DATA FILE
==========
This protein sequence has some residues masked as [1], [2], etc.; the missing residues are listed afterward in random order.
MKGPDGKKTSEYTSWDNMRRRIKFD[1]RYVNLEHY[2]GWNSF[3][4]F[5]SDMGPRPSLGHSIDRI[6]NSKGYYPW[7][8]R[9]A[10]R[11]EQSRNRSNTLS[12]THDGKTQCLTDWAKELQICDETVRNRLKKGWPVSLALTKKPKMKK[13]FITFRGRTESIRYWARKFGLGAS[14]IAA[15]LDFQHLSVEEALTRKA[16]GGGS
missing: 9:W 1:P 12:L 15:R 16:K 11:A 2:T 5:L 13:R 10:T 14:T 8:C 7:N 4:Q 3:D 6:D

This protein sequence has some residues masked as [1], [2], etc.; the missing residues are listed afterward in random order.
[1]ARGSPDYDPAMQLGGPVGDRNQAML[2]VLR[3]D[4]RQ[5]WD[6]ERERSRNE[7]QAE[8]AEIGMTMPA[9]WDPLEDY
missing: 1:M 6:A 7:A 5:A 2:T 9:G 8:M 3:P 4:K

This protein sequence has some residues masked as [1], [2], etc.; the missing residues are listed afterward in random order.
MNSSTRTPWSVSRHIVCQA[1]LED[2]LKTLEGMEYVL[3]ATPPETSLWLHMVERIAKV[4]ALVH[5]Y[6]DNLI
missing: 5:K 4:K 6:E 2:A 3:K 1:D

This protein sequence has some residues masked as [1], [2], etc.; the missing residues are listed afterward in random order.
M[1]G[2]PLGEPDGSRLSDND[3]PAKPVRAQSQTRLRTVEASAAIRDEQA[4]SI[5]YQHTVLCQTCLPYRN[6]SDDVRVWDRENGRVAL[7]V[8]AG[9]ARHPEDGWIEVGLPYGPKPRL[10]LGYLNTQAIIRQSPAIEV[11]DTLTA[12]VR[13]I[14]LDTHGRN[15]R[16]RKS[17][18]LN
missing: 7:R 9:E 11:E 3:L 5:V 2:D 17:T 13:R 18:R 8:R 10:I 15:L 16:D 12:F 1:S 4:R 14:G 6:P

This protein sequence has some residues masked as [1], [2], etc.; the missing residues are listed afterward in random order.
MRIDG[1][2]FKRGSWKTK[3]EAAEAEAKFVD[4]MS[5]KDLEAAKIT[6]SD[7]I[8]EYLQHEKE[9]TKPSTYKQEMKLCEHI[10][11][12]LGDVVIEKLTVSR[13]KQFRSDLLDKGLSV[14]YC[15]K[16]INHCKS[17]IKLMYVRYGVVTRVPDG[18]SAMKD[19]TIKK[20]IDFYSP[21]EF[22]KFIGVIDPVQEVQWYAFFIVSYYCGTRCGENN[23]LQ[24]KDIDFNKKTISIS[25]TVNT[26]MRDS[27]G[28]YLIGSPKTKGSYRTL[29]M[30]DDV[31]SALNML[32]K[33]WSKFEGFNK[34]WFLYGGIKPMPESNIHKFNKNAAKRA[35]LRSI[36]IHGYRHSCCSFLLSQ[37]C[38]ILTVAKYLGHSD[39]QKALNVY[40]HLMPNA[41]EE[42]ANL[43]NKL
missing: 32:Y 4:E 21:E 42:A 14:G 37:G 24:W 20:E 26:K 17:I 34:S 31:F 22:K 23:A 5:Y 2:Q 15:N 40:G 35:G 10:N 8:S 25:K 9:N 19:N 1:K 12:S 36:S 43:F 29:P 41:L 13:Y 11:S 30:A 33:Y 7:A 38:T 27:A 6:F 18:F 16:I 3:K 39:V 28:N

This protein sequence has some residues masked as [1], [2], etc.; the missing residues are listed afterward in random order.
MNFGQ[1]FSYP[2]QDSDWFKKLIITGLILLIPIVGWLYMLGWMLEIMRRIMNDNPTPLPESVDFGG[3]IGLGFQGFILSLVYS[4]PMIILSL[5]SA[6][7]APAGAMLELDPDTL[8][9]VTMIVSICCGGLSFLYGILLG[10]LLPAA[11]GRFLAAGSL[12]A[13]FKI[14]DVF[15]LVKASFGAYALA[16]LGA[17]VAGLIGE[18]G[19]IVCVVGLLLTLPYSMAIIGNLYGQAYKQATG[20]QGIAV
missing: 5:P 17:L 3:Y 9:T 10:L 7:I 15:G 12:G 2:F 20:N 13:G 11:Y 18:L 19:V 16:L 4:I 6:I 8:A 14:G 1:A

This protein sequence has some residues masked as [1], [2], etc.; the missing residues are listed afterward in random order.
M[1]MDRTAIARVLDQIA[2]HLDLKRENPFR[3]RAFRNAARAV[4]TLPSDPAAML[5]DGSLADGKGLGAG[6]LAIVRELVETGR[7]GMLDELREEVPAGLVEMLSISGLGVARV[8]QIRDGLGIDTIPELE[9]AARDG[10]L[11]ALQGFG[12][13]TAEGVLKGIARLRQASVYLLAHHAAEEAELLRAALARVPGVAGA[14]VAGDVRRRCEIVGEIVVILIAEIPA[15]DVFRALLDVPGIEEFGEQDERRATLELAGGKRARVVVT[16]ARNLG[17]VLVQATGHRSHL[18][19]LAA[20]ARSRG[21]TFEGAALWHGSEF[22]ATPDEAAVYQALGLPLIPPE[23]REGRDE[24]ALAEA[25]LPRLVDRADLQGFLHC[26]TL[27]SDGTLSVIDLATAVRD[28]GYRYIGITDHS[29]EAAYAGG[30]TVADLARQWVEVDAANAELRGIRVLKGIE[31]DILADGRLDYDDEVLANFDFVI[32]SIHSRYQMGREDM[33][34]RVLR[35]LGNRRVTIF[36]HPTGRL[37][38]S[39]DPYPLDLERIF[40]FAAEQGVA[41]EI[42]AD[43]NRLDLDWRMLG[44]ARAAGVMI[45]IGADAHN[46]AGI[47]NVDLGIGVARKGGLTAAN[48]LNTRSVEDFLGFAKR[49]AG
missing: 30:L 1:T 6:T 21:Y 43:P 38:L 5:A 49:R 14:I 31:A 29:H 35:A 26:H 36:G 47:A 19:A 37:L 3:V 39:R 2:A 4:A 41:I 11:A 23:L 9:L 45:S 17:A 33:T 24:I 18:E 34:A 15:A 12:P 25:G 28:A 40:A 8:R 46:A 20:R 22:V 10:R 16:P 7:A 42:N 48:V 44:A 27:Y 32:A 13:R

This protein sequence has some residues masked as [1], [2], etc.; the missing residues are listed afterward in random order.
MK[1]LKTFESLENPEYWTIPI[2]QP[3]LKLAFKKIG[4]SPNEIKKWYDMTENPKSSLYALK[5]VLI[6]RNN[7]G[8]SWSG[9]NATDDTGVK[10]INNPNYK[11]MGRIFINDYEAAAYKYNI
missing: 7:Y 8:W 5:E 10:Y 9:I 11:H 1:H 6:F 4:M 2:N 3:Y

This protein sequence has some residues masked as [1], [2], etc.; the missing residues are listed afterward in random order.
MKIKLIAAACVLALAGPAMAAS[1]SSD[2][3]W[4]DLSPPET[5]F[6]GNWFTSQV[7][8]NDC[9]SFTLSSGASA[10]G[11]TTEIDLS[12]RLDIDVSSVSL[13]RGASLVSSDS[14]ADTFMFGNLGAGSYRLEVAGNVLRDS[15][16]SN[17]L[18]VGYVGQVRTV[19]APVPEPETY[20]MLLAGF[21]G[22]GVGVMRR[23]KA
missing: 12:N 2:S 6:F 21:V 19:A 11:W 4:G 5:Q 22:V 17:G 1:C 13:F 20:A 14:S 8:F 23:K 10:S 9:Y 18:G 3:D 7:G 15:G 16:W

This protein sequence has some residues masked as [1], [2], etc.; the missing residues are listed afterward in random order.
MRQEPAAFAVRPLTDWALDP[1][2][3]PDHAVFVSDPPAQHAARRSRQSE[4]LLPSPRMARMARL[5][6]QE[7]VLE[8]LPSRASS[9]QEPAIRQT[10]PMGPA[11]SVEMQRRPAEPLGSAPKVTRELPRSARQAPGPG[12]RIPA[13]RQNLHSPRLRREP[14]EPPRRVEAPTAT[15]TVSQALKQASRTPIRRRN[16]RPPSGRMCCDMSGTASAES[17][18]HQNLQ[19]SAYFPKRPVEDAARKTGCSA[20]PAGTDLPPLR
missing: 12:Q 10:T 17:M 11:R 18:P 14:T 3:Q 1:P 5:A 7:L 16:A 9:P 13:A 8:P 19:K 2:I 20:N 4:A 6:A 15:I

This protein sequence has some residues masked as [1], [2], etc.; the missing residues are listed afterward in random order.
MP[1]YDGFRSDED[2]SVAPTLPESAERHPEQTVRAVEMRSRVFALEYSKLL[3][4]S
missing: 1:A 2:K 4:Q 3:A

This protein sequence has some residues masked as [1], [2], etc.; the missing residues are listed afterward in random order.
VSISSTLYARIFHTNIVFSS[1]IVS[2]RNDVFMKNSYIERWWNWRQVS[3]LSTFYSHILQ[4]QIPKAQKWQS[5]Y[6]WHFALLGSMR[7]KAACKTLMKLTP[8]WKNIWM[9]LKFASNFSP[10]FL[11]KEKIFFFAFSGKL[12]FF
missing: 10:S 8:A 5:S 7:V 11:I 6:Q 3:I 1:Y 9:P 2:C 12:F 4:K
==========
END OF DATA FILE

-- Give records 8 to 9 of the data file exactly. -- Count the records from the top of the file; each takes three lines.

This protein sequence has some residues masked as [1], [2], etc.; the missing residues are listed afterward in random order.
MK[1]LKTFESLENPEYWTIPI[2]QP[3]LKLAFKKIG[4]SPNEIKKWYDMTENPKSSLYALK[5]VLI[6]RNN[7]G[8]SWSG[9]NATDDTGVK[10]INNPNYK[11]MGRIFINDYEAAAYKYNI
missing: 7:Y 8:W 5:E 10:Y 9:I 11:H 1:H 6:F 4:M 2:N 3:Y

This protein sequence has some residues masked as [1], [2], etc.; the missing residues are listed afterward in random order.
MKIKLIAAACVLALAGPAMAAS[1]SSD[2][3]W[4]DLSPPET[5]F[6]GNWFTSQV[7][8]NDC[9]SFTLSSGASA[10]G[11]TTEIDLS[12]RLDIDVSSVSL[13]RGASLVSSDS[14]ADTFMFGNLGAGSYRLEVAGNVLRDS[15][16]SN[17]L[18]VGYVGQVRTV[19]APVPEPETY[20]MLLAGF[21]G[22]GVGVMRR[23]KA
missing: 12:N 2:S 6:F 21:V 19:A 11:W 4:G 5:Q 22:V 17:G 1:C 13:F 20:A 14:S 8:F 23:K 10:S 9:Y 18:G 3:D 7:G 15:G 16:W